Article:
Technology is a tool for everyone, so Microsoft has made several vital improvements to Windows 10 to help people with disabilities perform better.
Most of the priority features built into Windows 10 are based on requests and user feedback as the company strives to make its products accessible and easier to use for everyone.
If you have problems such as hearing loss, poor vision, limited dexterity, and other disabilities, you can access all of these great Windows 10 accessibility features and see if they improve your user experience or the work of a disabled person you know. </ P>
For those who are blind, color blind, or visually impaired, Windows 10 Narrator helps them read aloud text as they type, websites, notifications, in-app content, and specific snippets.
It also plays audio prompts when you click on apps or new pages, and reads prompts for buttons or controls that will push visually impaired users in the right direction.
You can access Narrator by going to Settings> Ease of Access> Narrator and have your computer read text to you.
Here, you can also customize additional Windows 10 accessibility settings, such as announcer voice, speech reading, pitch, and more, to suit your personal preference.
This accessibility feature in Windows 10 will help anyone with low vision or difficulty reading the screen. You can find it in the list of accessibility features by going to Settings> Accessibility> Magnifier.
Additional settings are available that allow you to turn the tool on or off, invert the colors in the magnified area, and determine what you want to magnify. You can also choose whether Magnifier will follow only the keyboard or mouse selection, or both at the same time.
When enabled, a magnifying glass appears on the screen, and you can zoom in or out by clicking the + or – icon or selecting View to launch the application in pinned, full screen, or lens mode.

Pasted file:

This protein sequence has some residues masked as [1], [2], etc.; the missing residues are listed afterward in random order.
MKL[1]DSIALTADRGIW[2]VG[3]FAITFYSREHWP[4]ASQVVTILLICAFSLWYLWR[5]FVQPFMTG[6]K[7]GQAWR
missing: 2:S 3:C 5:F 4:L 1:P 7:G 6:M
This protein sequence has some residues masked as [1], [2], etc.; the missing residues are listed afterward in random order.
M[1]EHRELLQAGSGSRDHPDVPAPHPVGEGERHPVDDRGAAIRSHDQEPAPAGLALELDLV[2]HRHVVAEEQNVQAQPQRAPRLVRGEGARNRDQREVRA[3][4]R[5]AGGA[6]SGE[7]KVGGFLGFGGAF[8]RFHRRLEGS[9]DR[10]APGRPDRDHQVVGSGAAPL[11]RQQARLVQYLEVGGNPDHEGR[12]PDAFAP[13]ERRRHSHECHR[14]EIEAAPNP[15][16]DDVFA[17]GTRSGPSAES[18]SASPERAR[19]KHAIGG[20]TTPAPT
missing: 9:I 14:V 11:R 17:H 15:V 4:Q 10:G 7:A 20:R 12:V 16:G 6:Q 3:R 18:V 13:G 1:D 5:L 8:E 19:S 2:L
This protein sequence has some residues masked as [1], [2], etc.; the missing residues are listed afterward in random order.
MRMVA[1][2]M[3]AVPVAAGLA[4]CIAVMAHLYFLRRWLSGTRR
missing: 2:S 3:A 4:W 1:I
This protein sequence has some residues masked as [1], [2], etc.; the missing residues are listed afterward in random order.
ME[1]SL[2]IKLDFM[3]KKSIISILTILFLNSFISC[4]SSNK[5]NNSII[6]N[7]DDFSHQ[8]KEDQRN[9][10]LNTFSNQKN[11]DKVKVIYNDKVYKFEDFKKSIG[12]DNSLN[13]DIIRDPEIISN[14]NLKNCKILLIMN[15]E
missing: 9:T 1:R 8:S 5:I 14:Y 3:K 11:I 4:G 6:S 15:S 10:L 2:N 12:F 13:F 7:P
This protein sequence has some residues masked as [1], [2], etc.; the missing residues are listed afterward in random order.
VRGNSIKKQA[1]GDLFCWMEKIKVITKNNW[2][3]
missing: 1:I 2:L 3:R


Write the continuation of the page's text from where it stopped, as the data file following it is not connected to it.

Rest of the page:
People with visual impairments or color blindness can use this feature to change the overall color scheme to make text, images, icons, and application windows easier to read. Items on the screen also become more distinct and easier to identify.
You can choose from four high contrast themes by going to Settings> Ease of Access> High Contrast.
With a theme selected, customize and change colors for text, selected text, hyperlinks, disabled text, button text, or background, and then click Apply for Windows to update your settings.
Translation and Explanation
If you find it difficult to read white subtitles in a video, movie or TV show, especially against a light background, you can use the closed captioning feature to change the colors and background of any subtitle text.
Go to Settings> Accessibility> Closed Captions and change the settings to your liking.
Other Windows 10 accessibility options that you can adjust include transparency, size, style, and signature effects, although you can only use eight colors. A preview of your changes is displayed at the top of the screen whenever you make a change, and your settings will apply to subtitles in supported local media players.
This app is useful for navigating menus, dictating documents, and browsing the web. It listens to your spoken words and translates them into actions on the screen. You can enable it by going to Settings> Speech and scroll down to Dictate Text and control your device using only your voice.
Note. Speech Recognition is only available in English (US, UK, Canada, Australia and India), French, German, Japanese, Chinese (Traditional Chinese and Simplified Chinese), and Spanish.